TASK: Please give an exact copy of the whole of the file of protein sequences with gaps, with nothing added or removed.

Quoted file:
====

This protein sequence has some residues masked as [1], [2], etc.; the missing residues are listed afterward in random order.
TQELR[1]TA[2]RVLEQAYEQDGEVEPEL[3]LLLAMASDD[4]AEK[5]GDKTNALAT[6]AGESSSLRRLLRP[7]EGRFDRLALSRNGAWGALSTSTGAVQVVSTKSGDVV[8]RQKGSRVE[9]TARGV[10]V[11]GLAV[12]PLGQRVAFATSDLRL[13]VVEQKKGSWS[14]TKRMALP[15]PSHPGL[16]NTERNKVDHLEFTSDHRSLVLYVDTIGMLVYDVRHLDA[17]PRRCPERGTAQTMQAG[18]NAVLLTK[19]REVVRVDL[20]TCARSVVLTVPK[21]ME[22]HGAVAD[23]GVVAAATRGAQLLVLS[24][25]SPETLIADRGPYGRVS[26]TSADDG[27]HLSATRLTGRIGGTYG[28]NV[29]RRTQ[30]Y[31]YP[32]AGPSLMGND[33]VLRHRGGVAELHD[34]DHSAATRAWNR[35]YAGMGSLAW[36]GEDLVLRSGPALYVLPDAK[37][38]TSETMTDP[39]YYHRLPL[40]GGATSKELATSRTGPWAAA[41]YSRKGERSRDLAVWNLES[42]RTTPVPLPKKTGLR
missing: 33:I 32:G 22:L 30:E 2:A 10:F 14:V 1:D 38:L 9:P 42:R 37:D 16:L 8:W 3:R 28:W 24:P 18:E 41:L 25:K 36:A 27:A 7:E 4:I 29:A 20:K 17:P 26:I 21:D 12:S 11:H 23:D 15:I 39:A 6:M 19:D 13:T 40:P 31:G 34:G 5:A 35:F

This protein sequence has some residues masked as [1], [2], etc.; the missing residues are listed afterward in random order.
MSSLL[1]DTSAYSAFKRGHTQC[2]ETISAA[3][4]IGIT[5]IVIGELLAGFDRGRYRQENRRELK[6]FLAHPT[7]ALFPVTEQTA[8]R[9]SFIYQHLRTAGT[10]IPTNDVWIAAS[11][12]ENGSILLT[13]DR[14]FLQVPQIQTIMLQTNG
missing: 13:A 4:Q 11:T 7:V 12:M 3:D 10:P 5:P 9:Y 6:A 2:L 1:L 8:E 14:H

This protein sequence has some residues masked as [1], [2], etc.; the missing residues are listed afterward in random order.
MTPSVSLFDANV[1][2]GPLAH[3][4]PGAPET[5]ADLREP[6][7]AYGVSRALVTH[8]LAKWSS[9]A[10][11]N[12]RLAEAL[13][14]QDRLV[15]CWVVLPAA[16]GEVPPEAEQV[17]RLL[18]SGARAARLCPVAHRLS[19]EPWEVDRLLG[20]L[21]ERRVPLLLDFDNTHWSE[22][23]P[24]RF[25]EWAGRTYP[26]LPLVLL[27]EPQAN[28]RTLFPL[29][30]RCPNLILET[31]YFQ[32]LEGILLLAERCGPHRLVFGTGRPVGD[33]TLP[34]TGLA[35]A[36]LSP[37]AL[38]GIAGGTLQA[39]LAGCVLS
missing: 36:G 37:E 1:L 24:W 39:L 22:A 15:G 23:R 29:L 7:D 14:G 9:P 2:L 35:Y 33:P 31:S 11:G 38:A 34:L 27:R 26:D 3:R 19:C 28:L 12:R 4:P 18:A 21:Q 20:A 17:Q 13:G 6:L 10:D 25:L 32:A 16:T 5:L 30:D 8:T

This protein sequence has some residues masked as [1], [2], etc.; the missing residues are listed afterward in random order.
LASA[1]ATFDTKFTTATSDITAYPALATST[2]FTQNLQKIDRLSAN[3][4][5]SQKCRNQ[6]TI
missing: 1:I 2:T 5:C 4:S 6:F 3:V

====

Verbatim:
This protein sequence has some residues masked as [1], [2], etc.; the missing residues are listed afterward in random order.
TQELR[1]TA[2]RVLEQAYEQDGEVEPEL[3]LLLAMASDD[4]AEK[5]GDKTNALAT[6]AGESSSLRRLLRP[7]EGRFDRLALSRNGAWGALSTSTGAVQVVSTKSGDVV[8]RQKGSRVE[9]TARGV[10]V[11]GLAV[12]PLGQRVAFATSDLRL[13]VVEQKKGSWS[14]TKRMALP[15]PSHPGL[16]NTERNKVDHLEFTSDHRSLVLYVDTIGMLVYDVRHLDA[17]PRRCPERGTAQTMQAG[18]NAVLLTK[19]REVVRVDL[20]TCARSVVLTVPK[21]ME[22]HGAVAD[23]GVVAAATRGAQLLVLS[24][25]SPETLIADRGPYGRVS[26]TSADDG[27]HLSATRLTGRIGGTYG[28]NV[29]RRTQ[30]Y[31]YP[32]AGPSLMGND[33]VLRHRGGVAELHD[34]DHSAATRAWNR[35]YAGMGSLAW[36]GEDLVLRSGPALYVLPDAK[37][38]TSETMTDP[39]YYHRLPL[40]GGATSKELATSRTGPWAAA[41]YSRKGERSRDLAVWNLES[42]RTTPVPLPKKTGLR
missing: 33:I 32:G 22:L 30:E 2:A 10:F 14:V 1:D 38:L 9:P 42:R 37:D 16:L 8:W 3:R 28:W 24:P 18:E 41:L 25:K 36:A 27:A 7:E 4:I 29:A 20:K 17:P 26:I 21:D 12:S 11:H 23:D 15:I 39:A 6:M 19:D 13:T 40:P 31:G 34:G 5:A 35:F

This protein sequence has some residues masked as [1], [2], etc.; the missing residues are listed afterward in random order.
MSSLL[1]DTSAYSAFKRGHTQC[2]ETISAA[3][4]IGIT[5]IVIGELLAGFDRGRYRQENRRELK[6]FLAHPT[7]ALFPVTEQTA[8]R[9]SFIYQHLRTAGT[10]IPTNDVWIAAS[11][12]ENGSILLT[13]DR[14]FLQVPQIQTIMLQTNG
missing: 13:A 4:Q 11:T 7:V 12:M 3:D 10:P 5:P 9:Y 6:A 2:L 1:L 8:E 14:H

This protein sequence has some residues masked as [1], [2], etc.; the missing residues are listed afterward in random order.
MTPSVSLFDANV[1][2]GPLAH[3][4]PGAPET[5]ADLREP[6][7]AYGVSRALVTH[8]LAKWSS[9]A[10][11]N[12]RLAEAL[13][14]QDRLV[15]CWVVLPAA[16]GEVPPEAEQV[17]RLL[18]SGARAARLCPVAHRLS[19]EPWEVDRLLG[20]L[21]ERRVPLLLDFDNTHWSE[22][23]P[24]RF[25]EWAGRTYP[26]LPLVLL[27]EPQAN[28]RTLFPL[29][30]RCPNLILET[31]YFQ[32]LEGILLLAERCGPHRLVFGTGRPVGD[33]TLP[34]TGLA[35]A[36]LSP[37]AL[38]GIAGGTLQA[39]LAGCVLS
missing: 36:G 37:E 1:L 24:W 39:L 22:A 15:G 23:R 29:L 7:D 14:G 9:P 2:L 35:Y 33:P 31:S 11:G 38:A 34:L 27:R 26:D 3:R 19:C 28:L 12:R 4:P 18:A 21:Q 20:A 17:Q 13:G 6:L 10:D 25:L 32:A 16:T 5:L 30:D 8:T

This protein sequence has some residues masked as [1], [2], etc.; the missing residues are listed afterward in random order.
LASA[1]ATFDTKFTTATSDITAYPALATST[2]FTQNLQKIDRLSAN[3][4][5]SQKCRNQ[6]TI
missing: 1:I 2:T 5:C 4:S 6:F 3:V